Witches’ brew may never boil
The Middletown Press, July 20, 2002
By JIM HICKEY, Middletown Press Staff July 20, 2002
CROMWELL — School officials on Friday addressed the controversy pertaining to a group’s efforts to ban materials dealing with witches and witchcraft from the school system. At least one official, Schools Supt. Mark Cohah, said he does not support banning any books from schools, and felt it was “very unlikely” that any books will be banned.
“I certainly don’t have the ability to make such decisions, but I don’t agree these books should be banned,” said Cohan. “It’s a very dangerous practice to start banning books, no good comes of it. There have been groups of people in recent memory that have tried to ban books with very horrible results.”
The group feels that books taught in the school system like “The Witch of Blackbird Pond,” by Elizabeth Speare, and “The Bridge to Terabitha,” by Katherine Peterson, are anti-Christian and glorify the practice of witchcraft. The groups would also like to ban “Harry Potter” books.
Since a report on the group’s plans first appeared in The Press late last week, the newspaper has been swamped with hundreds of communications denouncing the group and its goals. Most of the messages voice opposition to the group’s efforts, some going as far to accuse the group of censorship and bigotry.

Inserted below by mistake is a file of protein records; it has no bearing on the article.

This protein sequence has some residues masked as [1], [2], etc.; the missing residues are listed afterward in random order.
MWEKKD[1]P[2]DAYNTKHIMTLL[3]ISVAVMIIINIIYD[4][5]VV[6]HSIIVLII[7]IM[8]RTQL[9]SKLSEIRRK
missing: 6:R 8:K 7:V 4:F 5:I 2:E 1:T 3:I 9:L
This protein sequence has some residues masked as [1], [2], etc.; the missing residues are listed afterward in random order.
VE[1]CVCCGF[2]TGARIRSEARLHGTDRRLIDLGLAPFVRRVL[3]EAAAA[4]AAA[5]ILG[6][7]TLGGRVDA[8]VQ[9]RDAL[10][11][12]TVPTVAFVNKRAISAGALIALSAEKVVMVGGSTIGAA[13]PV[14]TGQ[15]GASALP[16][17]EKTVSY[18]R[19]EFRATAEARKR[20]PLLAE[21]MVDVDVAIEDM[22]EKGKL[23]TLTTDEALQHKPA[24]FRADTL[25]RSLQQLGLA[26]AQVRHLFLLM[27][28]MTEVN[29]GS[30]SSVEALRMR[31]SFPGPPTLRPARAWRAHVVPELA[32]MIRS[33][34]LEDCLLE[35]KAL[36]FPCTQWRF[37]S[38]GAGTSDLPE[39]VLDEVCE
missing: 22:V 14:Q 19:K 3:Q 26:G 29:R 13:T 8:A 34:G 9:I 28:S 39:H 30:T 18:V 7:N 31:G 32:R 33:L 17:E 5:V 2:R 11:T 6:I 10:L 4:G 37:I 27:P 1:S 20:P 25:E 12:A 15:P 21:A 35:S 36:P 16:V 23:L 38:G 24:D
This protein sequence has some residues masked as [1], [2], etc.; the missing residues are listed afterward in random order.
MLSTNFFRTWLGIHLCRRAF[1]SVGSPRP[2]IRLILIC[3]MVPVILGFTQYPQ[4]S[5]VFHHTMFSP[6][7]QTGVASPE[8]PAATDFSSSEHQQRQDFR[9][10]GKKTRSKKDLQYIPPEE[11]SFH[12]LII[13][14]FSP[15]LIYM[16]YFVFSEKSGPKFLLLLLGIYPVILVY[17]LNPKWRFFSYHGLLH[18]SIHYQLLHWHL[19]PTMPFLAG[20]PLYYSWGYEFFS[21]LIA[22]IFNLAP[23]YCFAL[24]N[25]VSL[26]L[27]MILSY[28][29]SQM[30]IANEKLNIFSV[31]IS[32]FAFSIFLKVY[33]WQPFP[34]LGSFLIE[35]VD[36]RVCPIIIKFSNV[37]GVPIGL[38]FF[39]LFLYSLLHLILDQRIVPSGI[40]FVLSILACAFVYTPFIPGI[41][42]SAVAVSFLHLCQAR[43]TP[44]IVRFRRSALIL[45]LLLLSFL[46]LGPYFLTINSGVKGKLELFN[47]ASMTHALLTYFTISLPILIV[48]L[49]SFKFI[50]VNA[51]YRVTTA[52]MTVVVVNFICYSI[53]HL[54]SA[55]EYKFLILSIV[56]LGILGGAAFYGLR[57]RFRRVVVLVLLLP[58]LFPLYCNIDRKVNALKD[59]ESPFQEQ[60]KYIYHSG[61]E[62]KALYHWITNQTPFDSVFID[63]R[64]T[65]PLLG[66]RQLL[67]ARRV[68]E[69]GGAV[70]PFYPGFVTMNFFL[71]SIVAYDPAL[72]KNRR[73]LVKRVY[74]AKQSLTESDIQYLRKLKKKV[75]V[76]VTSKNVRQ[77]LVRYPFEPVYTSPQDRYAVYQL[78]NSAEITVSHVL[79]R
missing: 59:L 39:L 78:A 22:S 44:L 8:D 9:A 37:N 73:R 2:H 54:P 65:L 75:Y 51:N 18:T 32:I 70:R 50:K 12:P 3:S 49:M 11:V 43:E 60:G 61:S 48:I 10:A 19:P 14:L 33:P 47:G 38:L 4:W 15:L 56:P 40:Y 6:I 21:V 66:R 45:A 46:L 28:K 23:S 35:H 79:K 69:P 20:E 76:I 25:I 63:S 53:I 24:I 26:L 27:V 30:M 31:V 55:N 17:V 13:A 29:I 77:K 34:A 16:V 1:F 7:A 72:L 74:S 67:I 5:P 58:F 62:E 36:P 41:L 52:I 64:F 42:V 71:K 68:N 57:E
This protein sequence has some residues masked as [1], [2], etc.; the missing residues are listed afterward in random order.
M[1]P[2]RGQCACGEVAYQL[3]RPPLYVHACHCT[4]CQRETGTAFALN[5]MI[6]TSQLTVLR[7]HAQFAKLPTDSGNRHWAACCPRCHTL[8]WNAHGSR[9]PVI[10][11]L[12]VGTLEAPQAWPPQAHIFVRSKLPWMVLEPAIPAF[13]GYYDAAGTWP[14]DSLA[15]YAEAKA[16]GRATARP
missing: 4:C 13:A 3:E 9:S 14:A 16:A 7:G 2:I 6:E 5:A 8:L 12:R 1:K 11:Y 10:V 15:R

However, there has been a handful of people who have shown support for the group.
In total, there were about a dozen messages sent to The Press in the past week showing support for the group, while there were as many as 300 denouncing the group and what it stands for. A large number of those messages took exception to the group associating the Wicca religion with Satan or evil.
Many of the messages also point out that “The Witch of Blackbird Pond” does not promote witchcraft.
It, instead, shows how prejudice and hysteria can uproot a town, and in a large sense, a society. The book won a Newbery Medal, and was honored as an ALA Notable Children’s Book. It focuses on orphaned Kit Tayler as she moves from the Caribbean to the Connecticut colony in 1687 to live with her Puritan aunt and uncle.
During her stay, Kit befriends a Quaker woman named Hannah, who is known as the witch of Blackbird Pond, and finds herself put on trial as a witch.
“The Witch of Blackbird Pond actually conveys a very strong tolerance message,” said Cohan. “It shows how destructive hysteria can become.”